BSc Computer Science (Human Computer Interaction) / Course details

Year of entry: 2021

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Course unit details:
Introduction to Cognition

Unit code PSYC10431
Credit rating 5
Unit level Level 1
Teaching period(s) Semester 1
Offered by Division of Psychology and Mental Health
Available as a free choice unit? No

Overview

Students will be introduced to the field of cognition, integrating research from the areas of learning, attention, memory and language. The course starts out with an overview of cognitive psychology with a focus on its methods and approaches to the study of human cognition. The attention lectures will include discussion of the classic theories of attention including Broadbent’s bottleneck theory and Treisman’s attenuation theory.  We will also cover attention in specific contexts such as visual search, and explore what happens when attention goes wrong.  The learning lectures will introduce theories of habituation, classical and instrumental conditioning and cognitive learning. As part of these you will develop an understanding of the seminal animal studies that shed light on how we learn, including work by Pavlov, Thorndike and Watson. The memory lectures will introduce evidence for the multi-store model of memory, then show how subsequent research has led to a more elaborate model of working memory and to the multiple-systems theory of long-term memory. The language lectures will cover word recognition and how people read (including eye movements during reading), the processing of speech, an overview of sentence and discourse processing, and will provide an introduction to models of speech production.

 

Aims

This unit aims to:

Provide students with an introduction to human cognition. It introduces students to cognitive psychology and to a number of core components of cognition. Topics covered include human learning, attention, memory, and language. The learning lectures will introduce you to the main theories of learning and briefly consider its neural basis. Moving on to attention, we will cover how we use attention to (sometimes) successfully filter out that information which is irrelevant to our current goals.  The memory lectures will introduce you to cognitive models describing how we store and retrieve information and experiences (remembering), why this can sometimes fail (forgetting). In terms of language, this module will introduce students to models of reading, speech perception, language comprehension and language production.

Learning outcomes

Knowledge and understanding:

Appreciate the importance of the study of cognition for the understanding of human psychology.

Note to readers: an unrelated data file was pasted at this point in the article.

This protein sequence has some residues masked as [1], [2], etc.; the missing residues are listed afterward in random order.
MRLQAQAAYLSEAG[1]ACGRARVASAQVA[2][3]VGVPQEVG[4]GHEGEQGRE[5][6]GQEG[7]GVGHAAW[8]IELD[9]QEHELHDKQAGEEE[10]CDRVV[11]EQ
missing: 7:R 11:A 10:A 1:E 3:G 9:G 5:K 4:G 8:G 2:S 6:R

Intellectual Skills:

Describe, understand and think critically about models and theories of learning, attention, memory, and language (especially in light of recent empirical findings).

Practical Skills:

Plan, research and produce a poster on a topic in the area of cognition.

Transferable skills and personal qualities:

Synthesise information; summarise theories and evidence; evaluate evidence; work in groups; present a clear and concise overview of a topic for a broad audience.

Teaching and learning methods

Course unit content will be delivered in eleven 90 minute lectures. Lecture content, supplementary reading and resources and a monitored discussion board will be available via the unit Blackboard site.

Knowledge and understanding

Students should be able to:

Appreciate the importance of the study of cognition for the understanding of human psychology.

Intellectual skills

Students should be able to:

Describe, understand and think critically about models and theories of learning, attention, memory, and language (especially in light of recent empirical findings).

 

Practical skills

Students should be able to:

Plan, research and produce a poster on a topic in the area of cognition.

Transferable skills and personal qualities

Students should be able to:

Synthesise information, summarise theories and evidence; evaluate evidence; work in groups; present a clear and concise overview of a topic for a broad audience.

Assessment methods

Method Weight
Written exam 100%

Feedback methods

Students will receive a grade and can request a summary of their performance after the exam board

Recommended reading

Eysenck, M. W. & Keane, M. T. (2015). Cognitive Psychology: A student’s handbook (7th ed.). East Sussex: Taylor & Francis.

N.B. The 6th edition (2010) of this textbook is also appropriate and available as an e-book via the University of Manchester library

Study hours

Scheduled activity hours
Lectures 17
Independent study hours
Independent study 33

Teaching staff

Staff member Role
Andrew Stewart Unit coordinator

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